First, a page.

I'm using a web-based program called Yousician to help me practice. Its got exercises for guitar and keyboards, and it lets you practice about an hour a day on each instrument for free. You can get unlimited access for about $15.00 a month, and I'll start paying them need more capability or want to spend more time practicing.
It works this way. I hook my instrument, suitably amplified, to the mic input on my computer. Yousician scrolls the score in front of me, plays a backing track, listens to my playing and tells me how well I'm doing. If I hit a note or chord correctly, the note or chord turns green. Miss it, it turns red. Even better, Yousician tells me if I'm early (a little or a more than a little), late (same deal) or on time (perfect!). It's got a points system, unlocks more advanced songs when you've done "well enough" on the easier ones.
I've rarely wanted to get really, really, really good at anything. Good enough has always been good enough for me. And it's good enough for Yousician. But right now it's not good enough for me. I find myself reaching for perfection. Partly because I'd like to get good at making music, but mostly because I really, really, really want to keep my brain from rotting.
That means: exercise the attention muscle.
To play something perfectly takes a LOT of attention. I have to be aware of where my fret hand and fingers are placed, where I'm picking, the precise timing of the notes (not too early, not too late). When I miss, I don't just start over, but stop and try to understand why that happened. That means I need to be aware of what happened before the miss. Not just "Oh, shit, I played the wrong note." I need to be able to look back in time to see where things first started going wrong. That means I have span even more attention. Good for the 73 year old mind!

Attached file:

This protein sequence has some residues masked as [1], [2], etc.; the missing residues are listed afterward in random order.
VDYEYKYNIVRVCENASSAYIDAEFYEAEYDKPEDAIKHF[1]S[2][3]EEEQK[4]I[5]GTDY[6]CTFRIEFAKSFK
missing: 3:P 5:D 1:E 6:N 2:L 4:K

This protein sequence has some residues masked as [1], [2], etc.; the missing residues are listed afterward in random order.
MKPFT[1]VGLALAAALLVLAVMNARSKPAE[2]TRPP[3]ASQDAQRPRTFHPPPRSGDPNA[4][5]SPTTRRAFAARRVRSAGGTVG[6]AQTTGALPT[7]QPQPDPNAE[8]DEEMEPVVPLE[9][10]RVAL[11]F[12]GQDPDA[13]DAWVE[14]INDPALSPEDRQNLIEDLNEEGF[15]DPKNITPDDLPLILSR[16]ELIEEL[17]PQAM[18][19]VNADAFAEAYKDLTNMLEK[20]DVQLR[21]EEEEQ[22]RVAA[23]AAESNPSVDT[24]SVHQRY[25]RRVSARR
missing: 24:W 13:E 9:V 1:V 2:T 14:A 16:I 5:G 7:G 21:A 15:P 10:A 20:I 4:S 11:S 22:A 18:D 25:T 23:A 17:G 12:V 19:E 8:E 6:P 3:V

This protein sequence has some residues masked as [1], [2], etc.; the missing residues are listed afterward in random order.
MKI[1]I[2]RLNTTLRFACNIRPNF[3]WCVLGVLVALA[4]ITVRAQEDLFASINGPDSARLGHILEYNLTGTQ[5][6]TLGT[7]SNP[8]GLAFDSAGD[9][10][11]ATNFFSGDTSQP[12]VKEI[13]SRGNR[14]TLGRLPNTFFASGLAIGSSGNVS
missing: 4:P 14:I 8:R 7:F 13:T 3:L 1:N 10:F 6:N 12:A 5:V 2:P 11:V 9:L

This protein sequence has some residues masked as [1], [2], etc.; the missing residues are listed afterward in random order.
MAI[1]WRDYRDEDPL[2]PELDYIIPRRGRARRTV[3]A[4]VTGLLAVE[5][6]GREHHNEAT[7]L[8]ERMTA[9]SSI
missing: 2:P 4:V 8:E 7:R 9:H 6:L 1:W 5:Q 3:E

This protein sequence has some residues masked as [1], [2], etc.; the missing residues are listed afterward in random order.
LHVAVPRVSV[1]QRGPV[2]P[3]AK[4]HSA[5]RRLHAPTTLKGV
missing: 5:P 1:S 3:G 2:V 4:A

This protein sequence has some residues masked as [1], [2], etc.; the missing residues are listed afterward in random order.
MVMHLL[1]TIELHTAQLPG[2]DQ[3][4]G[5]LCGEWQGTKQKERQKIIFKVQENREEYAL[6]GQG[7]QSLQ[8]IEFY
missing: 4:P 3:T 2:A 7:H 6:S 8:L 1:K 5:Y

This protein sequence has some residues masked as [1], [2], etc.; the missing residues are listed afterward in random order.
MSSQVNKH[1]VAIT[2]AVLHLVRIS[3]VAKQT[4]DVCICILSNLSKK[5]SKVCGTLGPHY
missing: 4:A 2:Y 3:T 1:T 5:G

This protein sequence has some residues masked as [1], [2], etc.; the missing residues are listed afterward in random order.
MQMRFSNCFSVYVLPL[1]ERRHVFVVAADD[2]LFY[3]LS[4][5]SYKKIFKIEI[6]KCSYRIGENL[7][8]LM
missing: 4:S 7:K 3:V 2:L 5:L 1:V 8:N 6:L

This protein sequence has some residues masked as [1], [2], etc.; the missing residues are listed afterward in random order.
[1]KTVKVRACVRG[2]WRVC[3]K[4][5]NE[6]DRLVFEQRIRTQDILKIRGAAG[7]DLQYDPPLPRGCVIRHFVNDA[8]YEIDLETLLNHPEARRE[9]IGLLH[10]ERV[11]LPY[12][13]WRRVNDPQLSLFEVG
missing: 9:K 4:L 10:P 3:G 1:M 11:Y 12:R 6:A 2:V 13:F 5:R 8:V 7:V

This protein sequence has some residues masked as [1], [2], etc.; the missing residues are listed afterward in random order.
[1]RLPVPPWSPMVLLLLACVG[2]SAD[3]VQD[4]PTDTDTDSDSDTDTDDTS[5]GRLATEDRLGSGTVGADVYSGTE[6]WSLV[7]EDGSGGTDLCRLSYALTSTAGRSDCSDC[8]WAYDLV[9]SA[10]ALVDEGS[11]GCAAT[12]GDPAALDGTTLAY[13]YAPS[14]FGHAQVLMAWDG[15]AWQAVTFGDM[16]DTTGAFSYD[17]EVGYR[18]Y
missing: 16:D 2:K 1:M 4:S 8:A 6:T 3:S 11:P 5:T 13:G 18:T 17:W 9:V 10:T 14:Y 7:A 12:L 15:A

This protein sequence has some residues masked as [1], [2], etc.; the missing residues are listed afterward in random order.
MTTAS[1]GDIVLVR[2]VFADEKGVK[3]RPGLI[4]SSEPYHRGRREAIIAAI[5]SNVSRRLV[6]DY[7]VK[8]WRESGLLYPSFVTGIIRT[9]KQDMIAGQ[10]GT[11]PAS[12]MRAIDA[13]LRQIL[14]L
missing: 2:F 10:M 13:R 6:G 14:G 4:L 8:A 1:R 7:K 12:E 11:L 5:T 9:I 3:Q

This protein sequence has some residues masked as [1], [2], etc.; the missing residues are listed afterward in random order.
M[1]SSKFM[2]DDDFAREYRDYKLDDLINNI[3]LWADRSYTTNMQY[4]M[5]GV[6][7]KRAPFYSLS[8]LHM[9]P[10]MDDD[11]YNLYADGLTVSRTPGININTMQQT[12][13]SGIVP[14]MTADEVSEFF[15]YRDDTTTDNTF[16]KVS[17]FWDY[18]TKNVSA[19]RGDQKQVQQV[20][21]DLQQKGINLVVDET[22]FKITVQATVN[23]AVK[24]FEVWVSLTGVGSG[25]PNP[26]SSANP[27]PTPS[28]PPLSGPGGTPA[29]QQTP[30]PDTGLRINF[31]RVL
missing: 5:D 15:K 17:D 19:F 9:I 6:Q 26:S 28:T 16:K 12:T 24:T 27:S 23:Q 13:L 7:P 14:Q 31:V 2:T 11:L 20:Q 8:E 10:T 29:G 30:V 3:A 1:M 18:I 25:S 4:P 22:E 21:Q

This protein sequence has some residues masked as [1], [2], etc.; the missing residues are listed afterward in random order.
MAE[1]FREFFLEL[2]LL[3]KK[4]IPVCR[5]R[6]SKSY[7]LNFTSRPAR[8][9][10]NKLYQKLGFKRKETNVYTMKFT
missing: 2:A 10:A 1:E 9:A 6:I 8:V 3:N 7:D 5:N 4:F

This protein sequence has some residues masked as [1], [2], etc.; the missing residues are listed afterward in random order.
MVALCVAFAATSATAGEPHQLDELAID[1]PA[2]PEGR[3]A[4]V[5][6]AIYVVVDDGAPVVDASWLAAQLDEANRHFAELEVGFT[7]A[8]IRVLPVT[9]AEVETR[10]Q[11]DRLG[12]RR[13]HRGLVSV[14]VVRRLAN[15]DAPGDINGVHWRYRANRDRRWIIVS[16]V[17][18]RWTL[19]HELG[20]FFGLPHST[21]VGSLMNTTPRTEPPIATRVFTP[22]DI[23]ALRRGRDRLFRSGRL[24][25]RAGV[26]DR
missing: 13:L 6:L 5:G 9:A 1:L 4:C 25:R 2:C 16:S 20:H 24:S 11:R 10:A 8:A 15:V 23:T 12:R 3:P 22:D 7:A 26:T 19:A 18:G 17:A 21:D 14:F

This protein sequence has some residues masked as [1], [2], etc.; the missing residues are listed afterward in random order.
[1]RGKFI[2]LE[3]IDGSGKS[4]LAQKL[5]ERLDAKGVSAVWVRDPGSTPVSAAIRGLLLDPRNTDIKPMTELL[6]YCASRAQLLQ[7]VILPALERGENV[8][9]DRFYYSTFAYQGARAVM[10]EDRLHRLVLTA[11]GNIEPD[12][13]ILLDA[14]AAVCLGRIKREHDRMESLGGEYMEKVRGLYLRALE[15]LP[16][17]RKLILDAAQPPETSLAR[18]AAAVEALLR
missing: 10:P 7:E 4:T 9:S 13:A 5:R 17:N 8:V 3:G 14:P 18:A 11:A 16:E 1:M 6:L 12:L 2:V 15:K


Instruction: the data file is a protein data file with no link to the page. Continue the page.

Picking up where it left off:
Once in a while I'll make a mistake because I've just become aware of something new, and good, and the change distracted me. In the piece I'm working on today I have to shift hand position part way through the song. I've gone through the song dozens of time, and one one run through, a few notes after the shift, I mess up. I stop to understand why that mess up. I find it's was because I'd changed my hand position so perfectly, so effortlessly that my attention was sucked into celebrating my accomplishment, and a few notes later I crashed.
Today I spent a couple of hours working on a new song.The first time through I did really good job sight-reading my way thought it. Much better than the first time through some of the other, easier songs I've played.
As I practice toward perfection I'm not only playing more accurately, I'm being aware of more things at the same time. I hear changes in the sound of the notes based on changes in the way that I pick the strings. Never noticed before. Changes in the sound based on where my fretting fingers are positioned within the fret. Never knew that made a difference. When I tune the guitar I'm much more aware of when I'm on and when I'm off than before. When I go out of tune in the middle of a practice session I can hear it!
We'll see where this goes. Hopefully I will continue, and somewhere down the road I'll be playing like this guy: